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Even with the continuing COVID-19 epidemic and the financial restrictions that has brought, Europe’s best teams spent a lot of money to improve their squads before the transfer market closed on August 31.
Manchester United spent over €120 million on Jadon Sancho and Raphael Varane, as well as re-signing Cristiano Ronaldo; Arsenal spent the most of any Premier League club on six new players; Liverpool paid €41.5 million for RB Leipzig defender Ibrahima Konate; and Manchester City and Chelsea each spent over €100 million on a statement signing (Jack Grealish and Romelu Lukaku.)
Real Madrid and Barcelona, as well as Inter Milan, were hit hard by financial difficulties and had to sell key players, but PSG led the way with the €70 million signing of Inter full-back Achraf Hakimi and the free transfers of world-class players Lionel Messi, Gianluigi Donnarumma, Sergio Ramos, and Georginio Wijnaldum.
But how do our contributors feel about the window?
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Who was the finest defender to sign?
Gab Marcotti (Gabby): If you add wing-backs (or attacking full-backs), I’d go with PSG and Hakimi. If you’re just looking at one-on-one defenders, it’s definitely a toss-up between David Alaba (Real Madrid) and Varane, but I’d go with Alaba since, although neither had a very good season, Alaba’s was.
Long-term, I’m a huge Dayot Upamecano (Bayern Munich) fan, so that’s where my futures will go if I purchase them.
Manchester United, Rob Dawson. Last season, Ole Gunnar Solskjaer’s squad allowed an excessive number of goals, 12 more than winners Manchester City. Solskjaer needed a new center-back, and the club was able to get Varane from Real Madrid for €41 million. A Champions League and World Cup champion who was signed during his prime years is a fantastic acquisition, and based on his debut performance against Wolves last weekend, the 28-year-old could do well in the Premier League.
Leicester City, according to Mark Ogden. You can’t dismiss Varane’s talent or Liverpool’s promise in Konate, but Jannik Vestergaard was one of the finest and most underappreciated defenders in the Premier League during his time at Southampton, so Leicester’s signing him for only £15 million was a brilliant move. Leicester might have been derailed by Wesley Fofana’s fractured leg before the season even started, but they reacted swiftly and wisely to sign the Denmark international.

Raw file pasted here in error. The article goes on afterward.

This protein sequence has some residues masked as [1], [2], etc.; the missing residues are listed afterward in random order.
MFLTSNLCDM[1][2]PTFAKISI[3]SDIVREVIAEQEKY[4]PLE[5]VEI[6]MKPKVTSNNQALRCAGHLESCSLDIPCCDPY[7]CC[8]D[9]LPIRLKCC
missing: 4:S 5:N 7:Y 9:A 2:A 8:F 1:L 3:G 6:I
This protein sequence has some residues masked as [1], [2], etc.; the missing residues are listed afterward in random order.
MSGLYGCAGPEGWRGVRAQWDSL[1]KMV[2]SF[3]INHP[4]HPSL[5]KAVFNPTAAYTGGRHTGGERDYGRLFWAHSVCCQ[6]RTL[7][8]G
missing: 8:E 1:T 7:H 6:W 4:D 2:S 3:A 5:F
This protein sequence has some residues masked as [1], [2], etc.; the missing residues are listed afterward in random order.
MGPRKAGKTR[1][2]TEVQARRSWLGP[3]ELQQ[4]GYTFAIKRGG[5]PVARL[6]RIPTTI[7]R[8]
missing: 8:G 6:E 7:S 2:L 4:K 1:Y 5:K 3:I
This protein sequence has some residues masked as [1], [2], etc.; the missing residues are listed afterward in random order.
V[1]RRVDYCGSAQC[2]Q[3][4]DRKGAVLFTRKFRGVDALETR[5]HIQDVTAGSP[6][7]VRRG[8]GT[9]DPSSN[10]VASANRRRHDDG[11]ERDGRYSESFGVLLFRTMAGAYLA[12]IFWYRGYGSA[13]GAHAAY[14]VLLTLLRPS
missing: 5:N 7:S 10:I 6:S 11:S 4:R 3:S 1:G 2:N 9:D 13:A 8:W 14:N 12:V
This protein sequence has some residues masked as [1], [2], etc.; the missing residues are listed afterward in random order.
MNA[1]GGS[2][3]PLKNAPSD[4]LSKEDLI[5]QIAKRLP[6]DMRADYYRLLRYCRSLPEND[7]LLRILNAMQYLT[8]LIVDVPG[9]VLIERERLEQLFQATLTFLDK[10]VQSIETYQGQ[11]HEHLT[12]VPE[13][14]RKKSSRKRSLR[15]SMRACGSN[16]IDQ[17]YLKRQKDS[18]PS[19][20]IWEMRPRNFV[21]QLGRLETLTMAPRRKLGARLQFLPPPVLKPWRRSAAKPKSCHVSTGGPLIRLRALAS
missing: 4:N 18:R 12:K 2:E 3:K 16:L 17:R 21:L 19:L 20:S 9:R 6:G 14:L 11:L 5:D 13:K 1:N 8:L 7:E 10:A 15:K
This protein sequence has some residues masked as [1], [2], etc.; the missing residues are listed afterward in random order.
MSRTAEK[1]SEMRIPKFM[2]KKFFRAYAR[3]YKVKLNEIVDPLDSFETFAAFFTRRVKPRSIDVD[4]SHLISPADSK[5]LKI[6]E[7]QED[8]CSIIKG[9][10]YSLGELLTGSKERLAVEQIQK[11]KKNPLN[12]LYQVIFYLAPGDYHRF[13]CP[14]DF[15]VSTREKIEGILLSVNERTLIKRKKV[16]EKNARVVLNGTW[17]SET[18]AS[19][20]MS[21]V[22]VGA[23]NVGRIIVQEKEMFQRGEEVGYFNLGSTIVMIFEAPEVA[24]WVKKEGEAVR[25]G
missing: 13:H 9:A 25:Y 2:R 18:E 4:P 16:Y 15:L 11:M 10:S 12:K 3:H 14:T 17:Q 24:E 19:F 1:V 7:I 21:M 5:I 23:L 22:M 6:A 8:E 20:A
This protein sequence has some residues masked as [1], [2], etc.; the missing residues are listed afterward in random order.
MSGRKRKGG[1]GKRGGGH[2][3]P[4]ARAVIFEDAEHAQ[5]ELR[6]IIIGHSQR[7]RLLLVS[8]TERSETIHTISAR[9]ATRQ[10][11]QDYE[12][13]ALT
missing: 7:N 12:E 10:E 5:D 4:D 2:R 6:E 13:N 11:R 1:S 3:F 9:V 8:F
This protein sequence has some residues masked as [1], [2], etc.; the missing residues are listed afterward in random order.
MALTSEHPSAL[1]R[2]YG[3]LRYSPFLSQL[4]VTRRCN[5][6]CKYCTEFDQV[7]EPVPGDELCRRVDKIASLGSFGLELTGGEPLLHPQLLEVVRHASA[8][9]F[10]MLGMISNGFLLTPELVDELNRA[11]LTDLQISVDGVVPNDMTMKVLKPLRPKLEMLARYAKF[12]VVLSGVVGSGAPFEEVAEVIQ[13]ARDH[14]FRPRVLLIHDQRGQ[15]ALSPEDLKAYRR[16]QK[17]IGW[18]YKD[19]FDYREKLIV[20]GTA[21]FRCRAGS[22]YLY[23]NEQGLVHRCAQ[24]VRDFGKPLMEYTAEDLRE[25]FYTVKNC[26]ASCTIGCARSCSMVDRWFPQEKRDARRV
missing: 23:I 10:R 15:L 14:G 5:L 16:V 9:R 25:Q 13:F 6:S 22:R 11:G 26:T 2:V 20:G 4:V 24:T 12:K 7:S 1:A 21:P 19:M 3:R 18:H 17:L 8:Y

Laurens, Julien: Mark, the sun must have gotten to your head on vacation because selecting Vestergaard ahead of some of the best defenders signed this season — Varane, Konate, Sergio Ramos, Alaba, and Upamecano, to mention a few — is absurd. PSG’s Hakimi gets my vote. Yes, he came from Inter Milan for €60 million, but he’s already shown what an effect he can have this season. He is probably Europe’s finest right-back at the moment, and his acquisition was a fantastic coup.
Olley, James: Manchester United has had to fight Real Madrid for their finest players in the past, but this time they’ve snatched a crown gem from the Spanish giants. United have been looking for the perfect centre-back partner for Harry Maguire for years, and they’ve finally found one in Varane for the comparatively low sum of £41 million. It’s difficult not to imagine him quickly adapting to the Premier League and strengthening United.
Who offered the greatest free transfer or best value for money?
Julien Laurens wonders why Barcelona seems to be planning to strengthen a direct competitor in exchange for Antoine Griezmann.
Ronaldo, Ogden. I’m sure Gab will debate with me till the end of time about the financial advantages, or lack thereof, of Ronaldo’s return to Manchester United, but the €15 million original price, with a further €8 million in add-ons, is very small and will be paid over five years. Of course, the salaries will be enormous, but United is a marketing powerhouse, and I think they will make more money off Ronaldo than he costs them. Oh, and he’ll also score a lot of goals.
Marcotti: I’m assuming we’re all selecting at the top of the market, and because everyone has gone with Messi or Ronaldo, I’m going with Messi as well.